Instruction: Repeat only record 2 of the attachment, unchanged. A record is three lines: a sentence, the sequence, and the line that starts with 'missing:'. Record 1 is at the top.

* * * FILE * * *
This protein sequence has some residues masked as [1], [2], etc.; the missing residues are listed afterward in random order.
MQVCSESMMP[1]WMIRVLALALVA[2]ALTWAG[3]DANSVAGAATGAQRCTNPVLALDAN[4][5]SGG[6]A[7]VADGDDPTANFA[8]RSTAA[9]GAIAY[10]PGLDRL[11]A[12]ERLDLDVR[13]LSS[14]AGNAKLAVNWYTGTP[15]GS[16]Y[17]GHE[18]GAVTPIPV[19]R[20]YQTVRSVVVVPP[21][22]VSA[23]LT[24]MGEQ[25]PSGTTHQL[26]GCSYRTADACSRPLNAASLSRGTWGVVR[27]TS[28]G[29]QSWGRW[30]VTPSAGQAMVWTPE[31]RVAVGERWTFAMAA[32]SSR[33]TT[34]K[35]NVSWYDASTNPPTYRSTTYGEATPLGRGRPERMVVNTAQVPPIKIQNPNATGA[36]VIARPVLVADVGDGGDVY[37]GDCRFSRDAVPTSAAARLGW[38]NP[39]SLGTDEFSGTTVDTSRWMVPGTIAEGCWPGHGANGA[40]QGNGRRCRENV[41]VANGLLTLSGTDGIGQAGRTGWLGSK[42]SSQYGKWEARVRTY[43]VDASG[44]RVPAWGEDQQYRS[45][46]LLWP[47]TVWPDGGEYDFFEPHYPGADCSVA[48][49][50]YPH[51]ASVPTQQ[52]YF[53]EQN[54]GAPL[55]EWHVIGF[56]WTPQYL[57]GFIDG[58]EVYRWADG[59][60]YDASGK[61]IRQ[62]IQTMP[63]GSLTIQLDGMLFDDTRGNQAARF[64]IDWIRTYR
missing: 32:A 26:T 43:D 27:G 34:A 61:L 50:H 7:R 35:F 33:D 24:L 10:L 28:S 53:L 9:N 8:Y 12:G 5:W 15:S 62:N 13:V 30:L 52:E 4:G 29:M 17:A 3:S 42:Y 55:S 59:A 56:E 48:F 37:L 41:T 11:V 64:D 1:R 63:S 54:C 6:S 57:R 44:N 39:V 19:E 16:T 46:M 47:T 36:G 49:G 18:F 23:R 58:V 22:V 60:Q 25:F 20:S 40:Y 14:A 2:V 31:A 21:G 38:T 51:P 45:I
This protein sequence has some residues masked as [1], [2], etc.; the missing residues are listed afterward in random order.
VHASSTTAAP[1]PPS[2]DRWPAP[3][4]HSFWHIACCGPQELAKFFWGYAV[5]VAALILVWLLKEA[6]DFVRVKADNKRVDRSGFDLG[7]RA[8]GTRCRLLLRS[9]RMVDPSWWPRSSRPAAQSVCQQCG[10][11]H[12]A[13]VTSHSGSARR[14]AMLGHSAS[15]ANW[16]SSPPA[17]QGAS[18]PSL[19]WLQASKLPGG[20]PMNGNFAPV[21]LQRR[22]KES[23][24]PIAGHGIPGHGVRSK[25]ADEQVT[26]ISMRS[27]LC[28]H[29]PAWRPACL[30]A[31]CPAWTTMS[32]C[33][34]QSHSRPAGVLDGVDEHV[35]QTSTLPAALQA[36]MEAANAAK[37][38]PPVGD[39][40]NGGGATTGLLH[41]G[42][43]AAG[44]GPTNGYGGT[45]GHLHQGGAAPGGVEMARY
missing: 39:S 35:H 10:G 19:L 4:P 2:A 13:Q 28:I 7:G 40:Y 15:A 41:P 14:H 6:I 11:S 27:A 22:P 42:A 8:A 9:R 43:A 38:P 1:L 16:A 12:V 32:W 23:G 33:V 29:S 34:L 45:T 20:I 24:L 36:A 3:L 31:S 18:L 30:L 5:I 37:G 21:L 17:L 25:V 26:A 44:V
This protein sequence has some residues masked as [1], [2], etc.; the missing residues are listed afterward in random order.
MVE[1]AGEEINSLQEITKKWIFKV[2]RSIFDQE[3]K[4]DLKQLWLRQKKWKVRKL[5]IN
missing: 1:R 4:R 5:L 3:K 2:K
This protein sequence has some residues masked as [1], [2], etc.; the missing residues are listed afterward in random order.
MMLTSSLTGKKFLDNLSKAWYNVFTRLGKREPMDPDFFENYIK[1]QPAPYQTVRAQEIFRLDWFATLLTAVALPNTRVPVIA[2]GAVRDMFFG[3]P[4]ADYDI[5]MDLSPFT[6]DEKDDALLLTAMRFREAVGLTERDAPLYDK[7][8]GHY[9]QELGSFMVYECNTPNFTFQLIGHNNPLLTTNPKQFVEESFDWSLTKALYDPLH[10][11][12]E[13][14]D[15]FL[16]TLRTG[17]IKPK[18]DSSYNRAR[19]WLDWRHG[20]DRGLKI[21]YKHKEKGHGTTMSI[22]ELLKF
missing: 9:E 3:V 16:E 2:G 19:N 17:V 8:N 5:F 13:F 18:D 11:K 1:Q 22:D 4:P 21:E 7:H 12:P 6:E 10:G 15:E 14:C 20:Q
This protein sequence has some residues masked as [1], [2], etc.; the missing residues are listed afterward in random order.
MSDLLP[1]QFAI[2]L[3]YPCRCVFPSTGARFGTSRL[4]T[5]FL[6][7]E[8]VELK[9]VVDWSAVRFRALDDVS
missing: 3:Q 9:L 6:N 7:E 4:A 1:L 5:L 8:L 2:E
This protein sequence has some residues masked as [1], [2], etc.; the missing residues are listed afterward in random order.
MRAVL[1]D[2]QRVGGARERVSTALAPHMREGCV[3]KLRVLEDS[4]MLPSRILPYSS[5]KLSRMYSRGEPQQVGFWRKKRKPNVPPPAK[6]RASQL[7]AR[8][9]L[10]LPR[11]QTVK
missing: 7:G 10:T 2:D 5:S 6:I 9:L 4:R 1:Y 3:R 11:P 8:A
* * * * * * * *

This protein sequence has some residues masked as [1], [2], etc.; the missing residues are listed afterward in random order.
VHASSTTAAP[1]PPS[2]DRWPAP[3][4]HSFWHIACCGPQELAKFFWGYAV[5]VAALILVWLLKEA[6]DFVRVKADNKRVDRSGFDLG[7]RA[8]GTRCRLLLRS[9]RMVDPSWWPRSSRPAAQSVCQQCG[10][11]H[12]A[13]VTSHSGSARR[14]AMLGHSAS[15]ANW[16]SSPPA[17]QGAS[18]PSL[19]WLQASKLPGG[20]PMNGNFAPV[21]LQRR[22]KES[23][24]PIAGHGIPGHGVRSK[25]ADEQVT[26]ISMRS[27]LC[28]H[29]PAWRPACL[30]A[31]CPAWTTMS[32]C[33][34]QSHSRPAGVLDGVDEHV[35]QTSTLPAALQA[36]MEAANAAK[37][38]PPVGD[39][40]NGGGATTGLLH[41]G[42][43]AAG[44]GPTNGYGGT[45]GHLHQGGAAPGGVEMARY
missing: 39:S 35:H 10:G 19:L 4:P 2:A 13:Q 28:I 7:G 40:Y 15:A 41:P 14:H 6:I 11:S 27:A 22:P 42:A 8:A 9:R 43:A 38:P 1:L 16:A 12:V 32:W 23:G 33:V 29:S 34:L 45:T 20:I 24:L 36:A 3:L 31:S 18:L 30:L 5:I 37:G 21:L 17:L 25:V 26:A 44:V